The acyl isethionate may be an alkoxylated isethionate such as is described in Ilardi et al., U.S. Pat. No. 5,393,466, titled “Fatty Acid Esters of Polyalkoxylated isethonic acid; issued Feb. 28, 1995; hereby incorporated by reference. This compound has the general formula:
RC—O(O)—CH(X)—CH2—(OC(Y)H—CH2)m—SO3M+

wherein R is an alkyl group having 8 to 18 carbons, m is an integer from 1 to 4, X and Y are hydrogen or an alkyl group having 1 to 4 carbons and M+ is a monovalent cation such as, for example, sodium, potassium or ammonium.

In some applications, it is desirable that the foamable composition be in the form of an aqueous gel as described in more detail below. For such a composition, it has been found advantageous that all or part of the cations of the anionic surfactants are nitrogenous. Preferably such cations include ammonium or alkanolammonium cations or a blend thereof.

Amphoteric Surfactants

One or more amphoteric surfactants may be used in this invention. Advantageously amphoteric surfactants are used from about 1, 2, 3 or 5% by wt. to about 9, 15 or 21% by wt.

Such surfactants include at least one acid group. This may be a carboxylic or a sulphonic acid group. They include quaternary nitrogen and therefore are quaternary amido acids. They should generally include an alkyl or alkenyl group of 7 to 18 carbon atoms. They will usually comply with an overall structural formula:
R1—[—C(O)—NH(CH2)n—]m—N+—(R2)(R3)X—Y

    • where R1 is alkyl or alkenyl of 7 to 18 carbon atoms;
    • R2 and R3 are each independently alkyl, hydroxyalkyl or carboxyalkyl of 1 to 3 carbon atoms;
    • n is 2 to 4;
    • m is 0 to 1;
    • X is alkylene of 1 to 3 carbon atoms optionally substituted with hydroxyl, and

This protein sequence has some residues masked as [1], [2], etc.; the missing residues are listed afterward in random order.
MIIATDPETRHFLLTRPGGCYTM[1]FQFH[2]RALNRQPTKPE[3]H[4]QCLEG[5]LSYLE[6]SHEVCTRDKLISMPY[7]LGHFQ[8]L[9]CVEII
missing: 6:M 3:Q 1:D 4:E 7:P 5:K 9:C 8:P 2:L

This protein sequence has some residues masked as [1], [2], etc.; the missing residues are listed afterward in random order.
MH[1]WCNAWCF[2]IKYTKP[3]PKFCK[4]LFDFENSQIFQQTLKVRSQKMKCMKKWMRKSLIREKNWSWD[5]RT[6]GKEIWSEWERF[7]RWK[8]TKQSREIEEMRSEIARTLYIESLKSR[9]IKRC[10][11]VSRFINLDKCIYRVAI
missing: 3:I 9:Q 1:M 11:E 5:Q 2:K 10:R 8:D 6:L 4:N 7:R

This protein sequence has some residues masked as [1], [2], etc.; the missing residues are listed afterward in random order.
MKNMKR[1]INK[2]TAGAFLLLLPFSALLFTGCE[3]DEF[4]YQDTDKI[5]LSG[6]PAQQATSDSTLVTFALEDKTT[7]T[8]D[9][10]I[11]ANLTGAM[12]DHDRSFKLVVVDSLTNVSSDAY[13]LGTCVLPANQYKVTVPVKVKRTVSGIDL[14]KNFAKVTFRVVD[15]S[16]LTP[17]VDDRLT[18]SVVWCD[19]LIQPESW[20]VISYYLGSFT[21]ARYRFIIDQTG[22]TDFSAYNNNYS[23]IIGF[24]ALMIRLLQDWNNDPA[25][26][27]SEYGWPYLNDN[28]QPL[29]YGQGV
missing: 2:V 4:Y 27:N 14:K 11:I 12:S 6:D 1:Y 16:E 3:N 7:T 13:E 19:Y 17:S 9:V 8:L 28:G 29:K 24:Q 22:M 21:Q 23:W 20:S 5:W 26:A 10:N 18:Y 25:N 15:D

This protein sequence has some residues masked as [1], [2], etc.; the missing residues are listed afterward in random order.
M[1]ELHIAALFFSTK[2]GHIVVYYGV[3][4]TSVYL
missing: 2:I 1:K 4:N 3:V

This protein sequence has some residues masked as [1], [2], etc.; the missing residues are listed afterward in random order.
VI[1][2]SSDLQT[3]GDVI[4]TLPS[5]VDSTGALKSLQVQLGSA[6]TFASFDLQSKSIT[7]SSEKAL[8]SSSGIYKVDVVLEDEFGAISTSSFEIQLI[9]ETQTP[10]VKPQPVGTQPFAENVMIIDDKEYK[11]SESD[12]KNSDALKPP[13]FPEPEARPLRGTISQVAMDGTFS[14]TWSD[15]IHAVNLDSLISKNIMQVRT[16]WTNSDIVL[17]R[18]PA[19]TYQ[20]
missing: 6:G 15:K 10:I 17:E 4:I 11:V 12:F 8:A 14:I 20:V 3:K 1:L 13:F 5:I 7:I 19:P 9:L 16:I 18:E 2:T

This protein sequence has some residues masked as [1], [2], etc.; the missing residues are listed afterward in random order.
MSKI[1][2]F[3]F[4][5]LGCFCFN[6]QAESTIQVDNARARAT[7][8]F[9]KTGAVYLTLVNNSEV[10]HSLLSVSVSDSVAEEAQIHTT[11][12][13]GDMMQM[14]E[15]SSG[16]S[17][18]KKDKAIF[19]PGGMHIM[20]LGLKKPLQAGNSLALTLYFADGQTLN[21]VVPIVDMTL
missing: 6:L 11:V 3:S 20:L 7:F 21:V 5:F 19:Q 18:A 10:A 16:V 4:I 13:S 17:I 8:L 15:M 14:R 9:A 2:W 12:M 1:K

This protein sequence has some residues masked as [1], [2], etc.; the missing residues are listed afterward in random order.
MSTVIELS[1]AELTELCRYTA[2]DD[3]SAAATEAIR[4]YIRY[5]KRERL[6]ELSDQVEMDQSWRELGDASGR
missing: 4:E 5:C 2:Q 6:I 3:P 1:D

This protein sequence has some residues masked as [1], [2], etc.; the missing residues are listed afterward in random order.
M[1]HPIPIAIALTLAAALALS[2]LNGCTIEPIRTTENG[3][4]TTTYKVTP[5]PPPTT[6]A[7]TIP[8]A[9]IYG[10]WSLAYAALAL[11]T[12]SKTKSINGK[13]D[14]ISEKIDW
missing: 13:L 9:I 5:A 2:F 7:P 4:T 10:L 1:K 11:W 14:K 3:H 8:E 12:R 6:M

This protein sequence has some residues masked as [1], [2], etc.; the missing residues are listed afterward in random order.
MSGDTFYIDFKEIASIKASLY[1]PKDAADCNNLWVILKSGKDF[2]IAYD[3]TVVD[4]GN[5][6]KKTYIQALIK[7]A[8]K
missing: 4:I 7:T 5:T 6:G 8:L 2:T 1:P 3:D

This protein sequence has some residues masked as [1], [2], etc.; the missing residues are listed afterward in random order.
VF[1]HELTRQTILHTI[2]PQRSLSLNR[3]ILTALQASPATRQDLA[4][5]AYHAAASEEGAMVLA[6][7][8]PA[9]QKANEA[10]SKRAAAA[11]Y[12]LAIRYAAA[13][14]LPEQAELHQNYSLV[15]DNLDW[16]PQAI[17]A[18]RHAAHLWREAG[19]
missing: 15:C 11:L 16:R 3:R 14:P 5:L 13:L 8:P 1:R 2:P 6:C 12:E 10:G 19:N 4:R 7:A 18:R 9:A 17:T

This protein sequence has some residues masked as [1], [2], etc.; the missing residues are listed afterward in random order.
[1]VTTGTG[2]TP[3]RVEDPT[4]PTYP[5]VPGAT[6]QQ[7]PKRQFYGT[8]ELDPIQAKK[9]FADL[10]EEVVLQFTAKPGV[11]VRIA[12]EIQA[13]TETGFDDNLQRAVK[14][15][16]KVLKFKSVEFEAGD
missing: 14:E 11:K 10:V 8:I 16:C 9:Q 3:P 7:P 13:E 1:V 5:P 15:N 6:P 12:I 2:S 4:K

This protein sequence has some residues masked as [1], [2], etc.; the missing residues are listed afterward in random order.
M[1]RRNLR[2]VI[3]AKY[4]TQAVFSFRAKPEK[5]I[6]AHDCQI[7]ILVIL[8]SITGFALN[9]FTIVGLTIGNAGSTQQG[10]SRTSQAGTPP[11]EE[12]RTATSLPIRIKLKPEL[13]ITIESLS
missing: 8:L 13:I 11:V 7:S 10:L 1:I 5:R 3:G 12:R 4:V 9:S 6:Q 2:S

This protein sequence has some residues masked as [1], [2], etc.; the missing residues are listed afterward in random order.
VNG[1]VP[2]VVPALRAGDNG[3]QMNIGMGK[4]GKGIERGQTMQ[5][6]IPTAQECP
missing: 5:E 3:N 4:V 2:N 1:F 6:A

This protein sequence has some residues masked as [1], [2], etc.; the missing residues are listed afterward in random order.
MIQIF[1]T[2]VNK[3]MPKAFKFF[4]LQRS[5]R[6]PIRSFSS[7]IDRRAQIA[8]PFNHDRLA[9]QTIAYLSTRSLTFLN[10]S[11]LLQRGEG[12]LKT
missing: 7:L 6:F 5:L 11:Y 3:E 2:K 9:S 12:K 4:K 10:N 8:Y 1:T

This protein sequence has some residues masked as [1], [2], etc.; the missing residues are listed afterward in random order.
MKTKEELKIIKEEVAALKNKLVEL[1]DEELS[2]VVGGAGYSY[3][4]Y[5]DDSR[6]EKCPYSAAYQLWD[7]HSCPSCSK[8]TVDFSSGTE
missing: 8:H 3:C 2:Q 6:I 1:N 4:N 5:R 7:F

• Y is —CO2— or —SO3

Suitable amphoteric surfactants within the above general formula include simple betaines of formula:
R1—N+—(R2)(R3)CH2CO2

    • and amido betaines of formula:
      R1—CONH(CH2)n—N+—(R2)(R3)CH2CO2
    • where n is 2 or 3.

In both formulae R1, R2 and R3 are as defined previously. R1 may in particular be a mixture of C12 and C14 alkyl groups derived from coconut oil so that at least half, preferably at least three quarters of the groups R1 have 10 to 14 carbon atoms. R2 and R3 are preferably methyl.

A further possibility is that the amphoteric detergent is a sulphobetaine of formula:
R1—N+—(R2)(R3) (CH2)3SO3
or
R1—CONH(CH2)m—N+—(R2)(R3) (CH2)3SO3

where m is 2 or 3, or variants of these in which —(CH2)3 SO3 is replaced by
—CH2C(OH)(H)CH2SO3

In these formulae R1, R2 and R3 are as discussed previously.

A preferred sulfobetaine is cocoamidopropyl hydroxy sultaine

Amphoacetates and diamphoacetates are also intended to be covered in the zwitterionic and/or amphoteric compounds which are used such as e.g., sodium lauroamphoacetate, sodium cocoamphoacetate, and blends thereof, and the like.

Nonionic Surfactants

One or more nonionic surfactants may also be used in foamable composition of the inventive article composition of the present invention. When present, nonionic surfactants may be used at levels as low as about 3 or 6% by wt. to about 9, 18 or 27% by wt.

The nonionics which may be used include in particularly the reaction products of compounds having a hydrophobic group and a reactive hydrogen atom, for example aliphatic alcohols, acids, amides or alkylphenols with alkylene oxides, especially ethylene oxide either alone or with propylene oxide. Specific nonionic detergent compounds are alkyl (C6-C22) phenols ethylene oxide condensates, the condensation products of aliphatic (C8-C18) primary or secondary linear or branched alcohols with ethylene oxide, and products made by condensation of ethylene oxide with the reaction products of propylene oxide and ethylenediamine. Other so-called nonionic detergent compounds include long chain tertiary amine oxides, long chain tertiary phosphine oxides and dialkyl sulphoxide, and the like.

The nonionic may also be a sugar amide, such as a polysaccharide amide. Specifically, the surfactant may be one of the lactobionamides described in U.S. Pat. No. 5,389,279 to Au et al. titled “Compositions Comprising Nonionic Glycolipid Surfactants issued Feb. 14, 1995; which is hereby incorporated by reference or it may be one of the sugar amides described in U.S. Pat. No. 5,009,814 to Kelkenberg, titled “Use of N-Poly Hydroxyalkyl Fatty Acid Amides as Thickening Agents for Liquid Aqueous Surfactant Systems” issued Apr. 23, 1991; hereby incorporated into the subject application by reference.

Cationic Skin Conditioning Agents

An optional component in the foamable composition according to the invention is a cationic skin feel agent or polymer, such as for example cationic celluloses. Advantageously cationic skin feel agent(s) or polymer(s) are used from about 0.2, 1, 2 or 5% by wt. to about 10 or 15% by wt.